On the domestic front, the strong data of late has been tempered by inflation, and we get the latest readings which could tame the CAD rally.  1.2825-30 and 1.2950-1.3000 are the initial upside areas where USD/CAD sellers will look to join in on this party, and based on the mood in the USD, we have to wonder if we will even seen these levels before we test 1.2500!

AUD/USD ended the week on a very strong note, pushing up into and through most of the 0.7750-0.7850 target range. The upper end is the top of a major breakout point, and this could underline a stronger base in the 0.7200-0.7300 area lower down, but we expect a move on 0.8000 higher up - which is not outside the realms of possibility - will have the RBA getting hot under the collar again.  Exchange rate levels threaten imbalances to exports and growth, and along with the RBNZ, prompt verbal intervention when nearing these levels, with 0.7500 in NZD/USD likely set to do the same.  The latter somewhat unconvincingly worked through orders in the 0.7330-50 zone last week but failed to hold above here, so perhaps traders are anticipating central bank speak a little earlier. 

In Australia, we have the June employment report midweek to look to, with the RBA meeting minutes offering little more than we already know due to the detailed statement under a fortnight ago.  Monday night offers up the NZ inflation data, while on Tuesday we have the global dairy auctions (Fonterra). 

All very quiet in the Scandies, but gains in the NOK and SEK vs the USD have taken us to and through some key levels, and say more about the fate of the greenback than anything else. 

Have a great trading week!


Rick Cerone Sun, 07/16/2017 - 16:43 Permalink

As long as there is a fat finger pressing  zeros on the money machine at the Fed, there is nothing to worry about. Force will be used to keep the empire viable. Patriotic sacrifices may be required from some during these times of uncertainty that will put our confidence in our great system to the test. Comrades, unite to keep the homeland strong.

Sudden Debt Rick Cerone Sun, 07/16/2017 - 16:47 Permalink

That's what the government is telling youBut if you compare America from the 1990's against today 2017you'll see that there's a hughe difference.The frogs are boiled and most don't realize but the American empire was destroyed because of this printing.The entire middleclass is gone because of what they did in the last decade.Americans who work need foodstamps to survive. That's not what should happen in a rich country.Most Americans don't even have 500 dollars in their account. That's what the printing presses have done. Inflation is eating the paychecks away and as Americans suck in math, they'll most likely will never figure it out unless you do a math test where numbers are represented by dognuts or drugs.

In reply to by Rick Cerone

Sudden Debt Sun, 07/16/2017 - 16:40 Permalink

Americans better prepare for an end of days of the greenback because all the other currencies like the euro will strenghten and will stay afloat for years more then the dollar which means that there won't be a rescue for Americans in the first 5 to 10 years.Americans should also prepare for 10% inflation for the comming years, year aftter year with declining incomes while Azia and Europe will increase and gain more power.America is now already the poorest 1st world country in the world where most of the population lives below the poverty line.That's why Americans who still can should leave the country now and avoid the venezuela script that's prepared for them.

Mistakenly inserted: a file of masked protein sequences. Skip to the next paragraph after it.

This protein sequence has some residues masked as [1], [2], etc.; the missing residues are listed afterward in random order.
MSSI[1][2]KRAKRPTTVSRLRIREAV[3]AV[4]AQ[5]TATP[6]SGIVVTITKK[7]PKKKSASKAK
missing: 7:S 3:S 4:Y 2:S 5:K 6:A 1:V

Sudden Debt JLO Sun, 07/16/2017 - 18:45 Permalink

no more creditline, no more products.A can of cola will cost you 50 dollars in the end.Sure, in the beginning it will look wonderfull but in Venezuela it also looked wonderfull for the first 2 years untill they figured out the economy blew up and all the rich moved their money out. 

In reply to by JLO

Silver Savior Sun, 07/16/2017 - 20:25 Permalink

If I could fully bypass trading dollars I would. The spread on what it takes to aquire them and what they are worth is huge. They are not worth working for but other people can't seem to get their heads out their asses and see this shit for what it really is. An unbacked promise tainted with the quadrillions of derivatives.

Nobodys Home Silver Savior Sun, 07/16/2017 - 21:59 Permalink

I'd gladly give you whatever a hamburger is worth in silver on Tuesday, for a hamburger today....
Oh! But that would probably increase your profit by Tuesday.
Wimpy was a currency speculator! If I pay you in Fed res notes on tuesday for a hamburger today, with inflation and currency manipulation I got that hamburger cheaper! Not to say silver isn't manipulated, but it's a better bet in my small mind.

In reply to by Silver Savior

Ben A Drill Sun, 07/16/2017 - 21:37 Permalink

When I see no more public pensions just a 401k like the rest of us, only then will I think gold and silver will go up and the $US Dollar go down along with the stock market.

Nobodys Home Sun, 07/16/2017 - 21:53 Permalink

What fvcking greenback? The greenback was dead many years ago.
We have Feral Reserve your ass for slavery notes now.
No different from the SDR except it's a global currency that isn't a global currency.
FRN...One currency to bind them,
SDR... one currency to rule them all!